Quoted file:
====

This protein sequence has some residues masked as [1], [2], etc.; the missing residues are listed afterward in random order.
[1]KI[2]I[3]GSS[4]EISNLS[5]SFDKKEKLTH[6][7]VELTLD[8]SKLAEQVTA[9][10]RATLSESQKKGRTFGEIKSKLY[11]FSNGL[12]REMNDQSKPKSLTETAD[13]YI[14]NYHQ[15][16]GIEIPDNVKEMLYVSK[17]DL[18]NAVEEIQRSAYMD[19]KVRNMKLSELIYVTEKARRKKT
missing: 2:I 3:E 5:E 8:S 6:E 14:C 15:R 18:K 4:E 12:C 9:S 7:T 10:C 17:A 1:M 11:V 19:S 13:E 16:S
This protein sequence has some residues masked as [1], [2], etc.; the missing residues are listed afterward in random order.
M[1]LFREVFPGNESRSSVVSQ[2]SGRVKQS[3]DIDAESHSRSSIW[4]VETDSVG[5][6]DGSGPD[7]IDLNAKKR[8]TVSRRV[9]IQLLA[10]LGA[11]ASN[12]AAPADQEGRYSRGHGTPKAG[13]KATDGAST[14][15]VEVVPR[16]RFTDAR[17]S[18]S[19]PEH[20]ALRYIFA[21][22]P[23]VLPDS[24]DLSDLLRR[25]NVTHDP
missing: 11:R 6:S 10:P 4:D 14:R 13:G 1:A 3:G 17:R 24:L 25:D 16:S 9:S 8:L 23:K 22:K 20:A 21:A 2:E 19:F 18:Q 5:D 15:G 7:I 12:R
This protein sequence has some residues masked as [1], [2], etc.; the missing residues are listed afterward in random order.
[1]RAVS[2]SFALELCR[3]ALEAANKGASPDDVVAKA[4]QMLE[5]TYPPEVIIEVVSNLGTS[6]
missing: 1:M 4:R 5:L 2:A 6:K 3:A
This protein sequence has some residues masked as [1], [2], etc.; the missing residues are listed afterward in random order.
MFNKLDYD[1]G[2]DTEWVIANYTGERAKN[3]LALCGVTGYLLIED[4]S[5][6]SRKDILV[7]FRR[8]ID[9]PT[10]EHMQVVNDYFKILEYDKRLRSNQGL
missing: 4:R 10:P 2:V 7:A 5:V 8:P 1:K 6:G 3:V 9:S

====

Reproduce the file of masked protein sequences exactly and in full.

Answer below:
This protein sequence has some residues masked as [1], [2], etc.; the missing residues are listed afterward in random order.
[1]KI[2]I[3]GSS[4]EISNLS[5]SFDKKEKLTH[6][7]VELTLD[8]SKLAEQVTA[9][10]RATLSESQKKGRTFGEIKSKLY[11]FSNGL[12]REMNDQSKPKSLTETAD[13]YI[14]NYHQ[15][16]GIEIPDNVKEMLYVSK[17]DL[18]NAVEEIQRSAYMD[19]KVRNMKLSELIYVTEKARRKKT
missing: 2:I 3:E 5:E 8:S 6:E 14:C 15:R 18:K 4:E 12:C 9:S 7:T 10:C 17:A 1:M 11:V 19:S 13:E 16:S
This protein sequence has some residues masked as [1], [2], etc.; the missing residues are listed afterward in random order.
M[1]LFREVFPGNESRSSVVSQ[2]SGRVKQS[3]DIDAESHSRSSIW[4]VETDSVG[5][6]DGSGPD[7]IDLNAKKR[8]TVSRRV[9]IQLLA[10]LGA[11]ASN[12]AAPADQEGRYSRGHGTPKAG[13]KATDGAST[14][15]VEVVPR[16]RFTDAR[17]S[18]S[19]PEH[20]ALRYIFA[21][22]P[23]VLPDS[24]DLSDLLRR[25]NVTHDP
missing: 11:R 6:S 10:P 4:D 14:R 13:G 1:A 3:G 17:R 24:L 25:D 16:S 9:S 8:L 23:K 22:K 20:A 21:A 2:E 19:F 18:Q 5:D 15:G 7:I 12:R
This protein sequence has some residues masked as [1], [2], etc.; the missing residues are listed afterward in random order.
[1]RAVS[2]SFALELCR[3]ALEAANKGASPDDVVAKA[4]QMLE[5]TYPPEVIIEVVSNLGTS[6]
missing: 1:M 4:R 5:L 2:A 6:K 3:A
This protein sequence has some residues masked as [1], [2], etc.; the missing residues are listed afterward in random order.
MFNKLDYD[1]G[2]DTEWVIANYTGERAKN[3]LALCGVTGYLLIED[4]S[5][6]SRKDILV[7]FRR[8]ID[9]PT[10]EHMQVVNDYFKILEYDKRLRSNQGL
missing: 4:R 10:P 2:V 7:A 5:V 8:P 1:K 6:G 3:V 9:S